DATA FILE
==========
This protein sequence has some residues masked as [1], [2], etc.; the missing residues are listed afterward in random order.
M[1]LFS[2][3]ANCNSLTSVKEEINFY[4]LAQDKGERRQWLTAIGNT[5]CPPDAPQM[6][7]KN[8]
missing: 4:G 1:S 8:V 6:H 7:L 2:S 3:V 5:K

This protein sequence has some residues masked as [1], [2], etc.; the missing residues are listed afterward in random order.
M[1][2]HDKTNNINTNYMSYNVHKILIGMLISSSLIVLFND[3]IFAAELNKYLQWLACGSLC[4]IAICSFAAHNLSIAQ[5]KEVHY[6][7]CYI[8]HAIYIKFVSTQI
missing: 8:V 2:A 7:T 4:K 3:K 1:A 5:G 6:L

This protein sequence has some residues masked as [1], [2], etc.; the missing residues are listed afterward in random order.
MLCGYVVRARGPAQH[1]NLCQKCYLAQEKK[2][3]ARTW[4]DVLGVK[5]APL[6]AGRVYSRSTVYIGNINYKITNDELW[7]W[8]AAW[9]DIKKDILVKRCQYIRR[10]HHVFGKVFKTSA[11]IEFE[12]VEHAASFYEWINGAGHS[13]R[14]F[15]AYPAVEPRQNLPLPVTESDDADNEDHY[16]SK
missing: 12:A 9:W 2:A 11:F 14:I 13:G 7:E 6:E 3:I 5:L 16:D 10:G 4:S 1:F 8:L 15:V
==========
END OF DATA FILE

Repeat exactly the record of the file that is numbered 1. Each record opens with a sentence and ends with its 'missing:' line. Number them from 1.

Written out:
This protein sequence has some residues masked as [1], [2], etc.; the missing residues are listed afterward in random order.
M[1]LFS[2][3]ANCNSLTSVKEEINFY[4]LAQDKGERRQWLTAIGNT[5]CPPDAPQM[6][7]KN[8]
missing: 4:G 1:S 8:V 6:H 7:L 2:S 3:V 5:K